A Q&A with Rachel Caine:
Author of Ink and Bone (The Great Library #1)
July 2015, NAL
Q: First things first: could you summarize the plot for Ink and Bone for us in ten words or less?
Q: I’ll be honest: when I read the synopsis for Ink and Bone, I immediately thought: “Oh wow. That sound incredible!” and started plotting all of the various ways I could get an advanced reader copy in my hands.
Could you share what it was that inspired the plot for the book? Was there a specific idea or eureka moment that made you start wondering what the world would be like if the Great Library of Alexandria existed in the modern world?
Q: Libraries are generally viewed as being an equalizing venue, where people can share information and exchange ideas freely.
(Or as one of my librarian friends cheerfully illustrated in this video, a place where ignorance is vanquished!)
What was it like to build upon and adjust that common perception, for Ink and Bone? Did you find it challenging to add potentially negative overtones to something that is traditionally viewed as so very positive?
(This question originated from me contemplating the Dalberg-Acton quote that absolute power corrupts absolutely, and I was wondering how you applied that idea to the evolution of the Great Library. Hope it makes sense!)
Fast forward to the mid-1700s and the re-emergence of the Circulating Library, which happened to also coincidence with the freeing-up of leisure time for the middle class and the invention of the "novel" – a type of contemporary fiction that dealt with the types of people and stories never before talked about – and you got a "moral panic" that ensued about books being as bad as drugs and liquor, and libraries worse than brothels and gin-shops. (If you want to read more about this, there's some wonderful stuff about this under the LIBRARY section of www.enterthelibrary.com from a paper by Assistant Professor Ana Vogrinčič Čepič that explains more about this. It's pretty amazing.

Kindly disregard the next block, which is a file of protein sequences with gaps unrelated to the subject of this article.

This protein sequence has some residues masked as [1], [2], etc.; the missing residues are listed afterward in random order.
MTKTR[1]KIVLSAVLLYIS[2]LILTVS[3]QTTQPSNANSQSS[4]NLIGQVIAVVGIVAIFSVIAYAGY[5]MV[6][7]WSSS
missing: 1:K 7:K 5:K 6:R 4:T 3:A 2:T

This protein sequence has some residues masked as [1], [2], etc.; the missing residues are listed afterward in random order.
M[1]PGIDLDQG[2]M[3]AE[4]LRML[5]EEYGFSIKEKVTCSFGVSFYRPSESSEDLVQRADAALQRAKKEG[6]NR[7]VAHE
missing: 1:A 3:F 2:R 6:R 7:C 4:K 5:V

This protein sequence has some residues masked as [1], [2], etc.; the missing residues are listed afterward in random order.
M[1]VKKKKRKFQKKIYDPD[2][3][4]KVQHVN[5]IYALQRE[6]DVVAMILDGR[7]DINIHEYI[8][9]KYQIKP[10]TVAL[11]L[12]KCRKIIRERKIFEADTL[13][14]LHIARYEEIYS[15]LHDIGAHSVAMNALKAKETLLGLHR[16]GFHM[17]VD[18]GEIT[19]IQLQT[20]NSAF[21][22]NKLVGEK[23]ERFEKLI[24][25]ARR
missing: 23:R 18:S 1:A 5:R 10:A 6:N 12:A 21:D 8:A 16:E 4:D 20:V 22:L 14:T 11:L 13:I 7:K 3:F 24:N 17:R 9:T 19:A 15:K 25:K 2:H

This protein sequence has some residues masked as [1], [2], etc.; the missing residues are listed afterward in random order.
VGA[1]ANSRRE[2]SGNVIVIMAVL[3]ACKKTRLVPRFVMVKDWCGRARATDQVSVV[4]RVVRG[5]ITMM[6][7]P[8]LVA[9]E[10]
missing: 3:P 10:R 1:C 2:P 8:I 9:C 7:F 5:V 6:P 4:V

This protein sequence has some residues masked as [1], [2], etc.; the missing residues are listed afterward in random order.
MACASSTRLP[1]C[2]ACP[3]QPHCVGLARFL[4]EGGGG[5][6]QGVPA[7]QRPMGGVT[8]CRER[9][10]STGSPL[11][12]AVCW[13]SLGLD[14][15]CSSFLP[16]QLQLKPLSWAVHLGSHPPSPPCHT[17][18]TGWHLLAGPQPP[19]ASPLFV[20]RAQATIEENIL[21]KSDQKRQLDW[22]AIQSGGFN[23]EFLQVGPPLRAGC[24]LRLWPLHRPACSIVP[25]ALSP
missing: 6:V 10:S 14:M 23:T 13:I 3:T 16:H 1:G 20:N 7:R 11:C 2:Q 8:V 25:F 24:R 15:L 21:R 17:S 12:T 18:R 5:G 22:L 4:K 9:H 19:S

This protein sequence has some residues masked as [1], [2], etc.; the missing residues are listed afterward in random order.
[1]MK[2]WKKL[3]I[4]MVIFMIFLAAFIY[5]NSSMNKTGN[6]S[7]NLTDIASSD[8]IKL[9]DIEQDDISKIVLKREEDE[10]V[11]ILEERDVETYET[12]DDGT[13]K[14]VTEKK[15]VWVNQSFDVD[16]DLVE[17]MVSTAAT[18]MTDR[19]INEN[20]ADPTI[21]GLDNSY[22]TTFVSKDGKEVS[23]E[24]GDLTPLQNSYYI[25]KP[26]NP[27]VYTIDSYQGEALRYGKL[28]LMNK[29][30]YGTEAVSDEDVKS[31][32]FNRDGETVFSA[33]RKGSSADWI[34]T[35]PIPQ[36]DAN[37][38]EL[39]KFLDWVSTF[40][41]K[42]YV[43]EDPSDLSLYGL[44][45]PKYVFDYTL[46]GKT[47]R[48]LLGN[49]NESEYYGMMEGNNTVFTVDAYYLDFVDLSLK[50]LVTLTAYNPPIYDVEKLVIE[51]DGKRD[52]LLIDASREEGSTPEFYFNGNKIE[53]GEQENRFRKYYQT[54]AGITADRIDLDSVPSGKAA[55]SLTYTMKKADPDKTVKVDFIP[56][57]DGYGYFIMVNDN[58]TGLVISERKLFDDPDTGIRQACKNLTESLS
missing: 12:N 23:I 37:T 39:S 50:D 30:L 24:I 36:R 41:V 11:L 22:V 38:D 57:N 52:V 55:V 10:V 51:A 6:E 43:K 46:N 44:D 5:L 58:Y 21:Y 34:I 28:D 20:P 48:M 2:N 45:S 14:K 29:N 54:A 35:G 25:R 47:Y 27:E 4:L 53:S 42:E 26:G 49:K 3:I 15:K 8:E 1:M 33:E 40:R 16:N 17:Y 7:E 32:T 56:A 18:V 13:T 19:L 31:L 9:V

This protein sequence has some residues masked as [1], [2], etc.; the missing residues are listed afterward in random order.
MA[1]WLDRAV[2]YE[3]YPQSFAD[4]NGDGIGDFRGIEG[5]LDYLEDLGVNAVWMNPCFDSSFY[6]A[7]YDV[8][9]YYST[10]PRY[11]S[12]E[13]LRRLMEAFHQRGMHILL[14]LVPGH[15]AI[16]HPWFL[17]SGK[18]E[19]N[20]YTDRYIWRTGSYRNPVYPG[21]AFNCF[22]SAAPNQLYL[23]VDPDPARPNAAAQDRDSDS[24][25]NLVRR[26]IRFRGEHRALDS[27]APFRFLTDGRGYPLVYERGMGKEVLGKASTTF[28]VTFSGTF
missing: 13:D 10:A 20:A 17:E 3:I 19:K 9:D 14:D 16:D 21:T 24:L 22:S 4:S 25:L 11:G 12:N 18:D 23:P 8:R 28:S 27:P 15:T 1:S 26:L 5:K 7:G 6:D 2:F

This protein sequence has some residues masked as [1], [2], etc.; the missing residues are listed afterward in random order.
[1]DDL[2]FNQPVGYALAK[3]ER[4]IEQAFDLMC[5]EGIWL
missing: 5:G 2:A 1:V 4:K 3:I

But the real reason that I decided to create this darker vision of the Library is that any institution that lasts this long has a huge baggage associated with it ... and no one likes to give up power. Politics is part of anything, and the more power, the greater the stakes of political struggles. The Library, I thought, would have started out with the very best of motives, but lost its way, and begun deciding what people should/shouldn't know. After all, censorship was, until relatively recently in historical terms, just a fact of life. Someone always decided what should be written/printed/sold. We forget what a revolutionary, world-shaking invention the printing press was.
Q: Each reader’s interpretation of a book is different, but what’s one idea or concept that you hope that they’ll come away with, after reading Ink and Bone?
Q: If you could have tea with any of the book’s characters, who would you choose and why?
Q: And finally, what’s next for you?
Thank you so much for letting me bend your pixels today! I really appreciate it, and hope you enjoy INK AND BONE.